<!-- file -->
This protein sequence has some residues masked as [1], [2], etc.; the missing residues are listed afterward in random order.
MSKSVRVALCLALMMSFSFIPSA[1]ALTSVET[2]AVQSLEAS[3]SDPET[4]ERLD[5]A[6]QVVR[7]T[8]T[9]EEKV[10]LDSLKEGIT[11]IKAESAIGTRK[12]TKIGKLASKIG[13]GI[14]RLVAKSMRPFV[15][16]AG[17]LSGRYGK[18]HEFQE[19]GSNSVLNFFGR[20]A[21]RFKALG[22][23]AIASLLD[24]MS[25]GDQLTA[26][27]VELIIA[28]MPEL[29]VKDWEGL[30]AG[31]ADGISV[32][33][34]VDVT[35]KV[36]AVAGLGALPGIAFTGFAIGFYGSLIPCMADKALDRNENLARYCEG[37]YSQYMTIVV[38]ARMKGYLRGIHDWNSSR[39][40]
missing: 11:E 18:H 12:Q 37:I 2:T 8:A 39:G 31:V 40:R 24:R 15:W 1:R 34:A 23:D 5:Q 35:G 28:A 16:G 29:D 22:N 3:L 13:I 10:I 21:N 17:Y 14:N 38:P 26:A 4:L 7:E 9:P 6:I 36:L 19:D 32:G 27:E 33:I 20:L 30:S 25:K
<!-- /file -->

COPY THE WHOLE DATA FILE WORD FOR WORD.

This protein sequence has some residues masked as [1], [2], etc.; the missing residues are listed afterward in random order.
MSKSVRVALCLALMMSFSFIPSA[1]ALTSVET[2]AVQSLEAS[3]SDPET[4]ERLD[5]A[6]QVVR[7]T[8]T[9]EEKV[10]LDSLKEGIT[11]IKAESAIGTRK[12]TKIGKLASKIG[13]GI[14]RLVAKSMRPFV[15][16]AG[17]LSGRYGK[18]HEFQE[19]GSNSVLNFFGR[20]A[21]RFKALG[22][23]AIASLLD[24]MS[25]GDQLTA[26][27]VELIIA[28]MPEL[29]VKDWEGL[30]AG[31]ADGISV[32][33][34]VDVT[35]KV[36]AVAGLGALPGIAFTGFAIGFYGSLIPCMADKALDRNENLARYCEG[37]YSQYMTIVV[38]ARMKGYLRGIHDWNSSR[39][40]
missing: 11:E 18:H 12:Q 37:I 2:T 8:A 39:G 31:V 40:R 24:R 15:W 1:R 34:A 23:D 5:Q 35:G 28:A 16:G 29:D 22:N 3:L 13:I 10:I 21:N 17:Y 14:N 38:P 26:A 4:L 7:E 9:P 6:I 36:L 19:D 32:G 27:E 33:I 20:L 30:S 25:K